I'm still offshore and have only had intermittent internet access (thanks to some intelligent soul who decided to place the satellite dome behind the bridge, thus giving us no satellite comms when heading in a northly direction). A round up:
- From God we come and to Him is our return Shaykh Ahmad Deedat passed away recently. Almost all Muslims, certainly almost all English speaking Muslims, will be familiar with Ahmad Deedat, known for joisting with Christian missionaries and scholars in grand public debates and for a plethora of Muslim apologist material. I am sure like many Muslims of my generation, he kept people interested in their religion, which may at times only have been a nominal one passed on to them from their parents. I would not agree with his debating style today, but seen in his context he was defending his faith from wealthier and much more aggressive religious organisations. He gave as good as he got and we shouldn't decry him for that. And I recently read that Zainab al-Ghazali, one of the most prominent female activists in contemporary Islam, has passed away. May God have mercy on their souls.
- The Islamic Reformation Salman Rushdie's call for an 'Islamic reformation' has generated interest by various Muslim bloggers (for example, 1, 2, 3, 4) as well as an interesting response in The Grauniad from Giles Fraser, a lecturer in philosophy and a vicar. Norman Tebbit, (in)famous for his 'cricket test', has also said 'Islam has remained unreformed' for the last 500 years. Most calls for an Islamic equivalent of The Reformation do not take care to fully appreciate what they are suggesting. As with any attempt to transplant one history onto another, how easy is it to cherry pick the Good Bits and gloss over or ignore the Bad Bits? Rushdie says 'Islam needs to be brought to the (post?)modern age'. But the Golden Age of Europe went through not only the Reformation and the Enlightenment(s), but also colonialism and imperialism; how important were the riches of the New World in aiding the rise of Christian Europe? However, I would argue that what should perturb Muslims more than merely calling for an Islamic reformation is what the outcome of the Reformation should achieve. For example if someone suggested that Muslims should reform themselves and create a more humane politics, I would agree. But what champions of an Islamic Reformation, like Rushdie, really wish to do is see the Islamic traditions rewritten in the form of liberal Protestant religion. Muslims are right to resist such a change, the proponents of which sometimes express with just as much zeal and messianic fervour as any millenarian doctrine. What should be pointed out is that tajdid (renewal) and islah (reform) are integral features of Muslim intellectual and social history, so calls for reform are hardly new to Muslims.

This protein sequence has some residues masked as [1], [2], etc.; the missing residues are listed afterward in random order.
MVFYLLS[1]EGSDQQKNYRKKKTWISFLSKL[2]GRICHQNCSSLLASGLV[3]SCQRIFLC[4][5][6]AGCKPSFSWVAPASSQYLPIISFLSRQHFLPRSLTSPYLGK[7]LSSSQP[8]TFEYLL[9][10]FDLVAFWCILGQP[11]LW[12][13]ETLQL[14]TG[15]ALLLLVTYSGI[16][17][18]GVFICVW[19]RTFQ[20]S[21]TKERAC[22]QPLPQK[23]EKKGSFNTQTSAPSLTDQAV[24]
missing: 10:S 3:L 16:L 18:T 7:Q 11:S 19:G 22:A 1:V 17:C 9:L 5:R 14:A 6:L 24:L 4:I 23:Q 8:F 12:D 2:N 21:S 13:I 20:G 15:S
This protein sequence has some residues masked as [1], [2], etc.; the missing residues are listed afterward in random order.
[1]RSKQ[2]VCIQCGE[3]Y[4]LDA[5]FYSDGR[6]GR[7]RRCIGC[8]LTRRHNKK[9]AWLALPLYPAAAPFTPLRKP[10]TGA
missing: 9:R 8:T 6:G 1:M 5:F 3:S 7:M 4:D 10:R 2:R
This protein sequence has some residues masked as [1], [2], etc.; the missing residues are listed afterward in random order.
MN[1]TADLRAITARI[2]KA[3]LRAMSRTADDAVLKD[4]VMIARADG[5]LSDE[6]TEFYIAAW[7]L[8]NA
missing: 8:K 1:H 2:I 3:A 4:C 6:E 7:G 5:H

- On ijtihad Along with calls for the Islamic Reformation, we also often find calls for a return to ijtihad, or 'renewed thought', which has been forever 'closed' off to Muslims. Howver, this is not entirely true. Ijtihad must occur almost everyday, because Islam as a 'living tradition', faces new situations. That is Muslims practice their faith in ever changing circumstances and so new answers must always be found. The clash between conservatives (in the very real sense of the word, that is those who wish to conserve their traditions, albeit the 'right' traditions) and reformists (that is those who wish to enact change, with or without preserving some intergral features) is the range of ijtihad. Traditional Muslims rely on ijtihad being performed inside set methdologies, which have been (and continues to be?) deliberated and agreed upon; reformists do not see this as a necessary constraint (this is different from merely casting them aside). So the debate should not centre upon merely calls for ijtihad, which occurs anyway, but on how, why and when this ijtihad should occur and what its results should be. Sometimes, it is all too easy for some Muslims to say 'we can be liberal like you; we will perform ijtihad'. This is being just as uncritical of liberal categories, as reformists suggest conservative Muslims are of traditional concepts. See also this post.
- A fetish for all things new The Saudi obsession with shiny new things reaches new heights, as one organisation has estimated that some 95% of historical Makkah has been demolished. There is, of course, no faux outrage from the same people who were quick to attack the Taliban for destroying the Bamyian statues. Now I could quite understand, putting my engineering hat on (although I am a mechanical, and not civil, engineer by degree and a pipeline engineer by profession), the need to renew, revamp or even bring down old (in some cases very old) buildings. I am sure, however, that this doesn't mean the 'Custodians of the Two Holy Places' need to destroy 95% of the buildings and along with it a large part of our heritage.